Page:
Do you love reading historical fiction books but can’t find the time to dedicate to an entire novel? If so, you’ll want to pick up Alice Munro’s 2006 collection of short stories in The View from Castle Rock. A mix of historical and autobiographical fiction, the stories are fictionalized accounts of Munro’s life and family history. If this isn’t enough to convince you to give this book a try, maybe Munro’s 2013 Nobel Prize in Literature (not to mention her slew of other awards) will do the trick.
7. Ragtime by E.L. Doctorow
Setting: 1900s, New York
E.L. Doctorow completely redefined historical fiction with his 1975 novel, Ragtime, which mixes both very real and very fictional characters into the landscape of early 20th-century New York. In addition to the well-off (and well-crafted) family at the center of the book, you’ll meet the likes of Harry Houdini, Henry Ford, Sigmund Freud, and more. This winner of the National Book Critics Circle Awards, which was also selected by the Modern Library as one of the 100 best fiction books of all time and was adapted into a movie, is sure to engage your intellect while thoroughly entertaining you.
8. A Lesson Before Dying by Ernest J. Gaines
Setting: 1940s, Louisiana
Ernest J. Gaines’s classic 1994 novel follows the story of Grant Wiggins, who returns to Jim Crow–era Louisiana to visit Jefferson, a man wrongly convicted of a crime who ends up on death row. Wiggins’s discussions with Jefferson—which cover a wide range of topics, including race, discrimination, dignity, justice, and the human condition—make the book worthy of its critical acclaim. The novel won the National Book Critics Circle Award and was described by the Chicago Tribune as “a book that will be read, discussed, and taught beyond the rest of our lives.” You may also want to pick up some of these books on racism to better understand these issues in America.
9. Half of a Yellow Sun by Chimamanda Ngozi Adichie
Setting: 1960s, Nigeria
While you may know contemporary author Chimamanda Ngozi Adichie from her 2013 novel, Americanah, or her 2014 nonfiction piece We Should All Be Feminists, her 2007 historical fiction work, Half of a Yellow Sun, is just as evocative and engaging. A recipient of the Women’s Prize for Fiction “Winner of Winners” award, this novel is set during the Biafran War of the 1960s, as Biafra attempts to create an independent republic in southeastern Nigeria, and follows five compelling main characters you’ll be completely invested in.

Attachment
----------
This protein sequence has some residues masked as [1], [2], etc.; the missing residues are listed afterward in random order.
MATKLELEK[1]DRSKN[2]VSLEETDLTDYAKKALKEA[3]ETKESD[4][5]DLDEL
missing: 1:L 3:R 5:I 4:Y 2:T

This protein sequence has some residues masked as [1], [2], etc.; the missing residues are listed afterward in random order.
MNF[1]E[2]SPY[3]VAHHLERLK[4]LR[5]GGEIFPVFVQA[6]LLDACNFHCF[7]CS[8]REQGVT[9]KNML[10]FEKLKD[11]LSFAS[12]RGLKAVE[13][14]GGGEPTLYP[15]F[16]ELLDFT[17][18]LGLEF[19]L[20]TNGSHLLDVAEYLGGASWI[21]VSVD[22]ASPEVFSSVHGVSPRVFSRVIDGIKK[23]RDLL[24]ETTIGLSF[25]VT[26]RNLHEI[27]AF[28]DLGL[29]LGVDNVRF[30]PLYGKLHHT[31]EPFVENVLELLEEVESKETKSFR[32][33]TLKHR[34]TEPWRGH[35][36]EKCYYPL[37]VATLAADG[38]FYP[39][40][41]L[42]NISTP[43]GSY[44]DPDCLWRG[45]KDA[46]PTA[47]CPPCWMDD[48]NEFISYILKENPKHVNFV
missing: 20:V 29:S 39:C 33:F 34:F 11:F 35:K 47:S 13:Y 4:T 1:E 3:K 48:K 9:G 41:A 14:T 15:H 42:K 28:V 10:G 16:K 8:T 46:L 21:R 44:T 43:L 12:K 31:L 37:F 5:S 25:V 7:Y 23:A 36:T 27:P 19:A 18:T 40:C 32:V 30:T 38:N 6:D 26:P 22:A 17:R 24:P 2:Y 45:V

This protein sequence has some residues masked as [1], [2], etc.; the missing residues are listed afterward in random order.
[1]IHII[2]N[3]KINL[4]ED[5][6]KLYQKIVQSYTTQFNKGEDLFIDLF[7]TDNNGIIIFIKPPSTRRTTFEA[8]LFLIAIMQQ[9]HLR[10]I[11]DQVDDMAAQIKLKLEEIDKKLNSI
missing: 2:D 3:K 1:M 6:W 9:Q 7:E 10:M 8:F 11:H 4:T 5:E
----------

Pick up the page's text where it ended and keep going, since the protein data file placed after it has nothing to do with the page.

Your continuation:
10. Yours Cheerfully by AJ Pearce
Setting: 1940s, England
Set during World War II, this heartwarming and uplifting historical fiction book follows the story of Emmeline Lake, a young female wartime advice columnist who must make a difficult decision between fulfilling her duty and supporting her friends. This 2021 novel (by the author of the international best seller Dear Mrs. Bird) is perfect for those looking for a wartime story without major violence or gruesomeness. It just might be the perfect beach read for your next escape.
11. Thebes at War by Naguib Mahfouz
Setting: Ancient Egypt
Hailed as “the single most important writer in modern Arabic literature” by Newsday, Nobel laureate Naguib Mahfouz recreates ancient Egypt’s triumphant defeat of Asiatic foreigners in northern Egypt in his novel Thebes at War. Originally published in Arabic in 1944, this historical fiction book was translated into English in 2003 and became an international success. The book is filled not just with facts but also exciting action scenes, intense victories, and excruciating defeats to make for a thrilling and page-turning read.
12. Joseph and His Brothers by Thomas Mann
Setting: Ancient Egypt
Nobel Prize winner Thomas Mann considered this retelling of the biblical story of Joseph to be his magnum opus. In it, he expounds on the story told in the Bible’s Book of Genesis, during which Joseph was sold into slavery by his jealous brothers yet eventually rises to prominence. This historical novel, which was originally published in 1933 and took Mann 16 years to complete, transports readers to ancient Egypt, Mesopotamia, and Palestine as it follows the rise and fall of Joseph through four different parts.
13. The Underground Railroad by Colson Whitehead
Setting: Pre–Civil War, United States
Winner of the Pulitzer Prize, National Book Award, Best Book of the Year title by the New York Times Book Review and Wall Street Journal, and countless other awards, Colson Whitehead’s 2016 novel is an exciting and provocative read. The book follows the story of Cora and Caesar, two slaves who run away from their Georgia plantation using a not-quite-historically-accurate version of the underground railroad. As it changes between time period, location, and character perspective, The Underground Railroad takes readers on a wild ride. If you’re looking for something that sticks a bit more to the facts, try this list of the best biographies.
14. All the Light We Cannot See by Anthony Doerr
Setting: 1940s, France
There’s a reason that Anthony Doerr’s 2014 World War II novel All the Light We Cannot See spent more than two and a half years on the New York Times Best Seller list (in addition to winning a Pulitzer and being a finalist for the National Book Award). The story, which centers around the connection between a blind French girl and German boy and their journey through occupied France during World War II, is the perfect combination of fanciful and thrilling.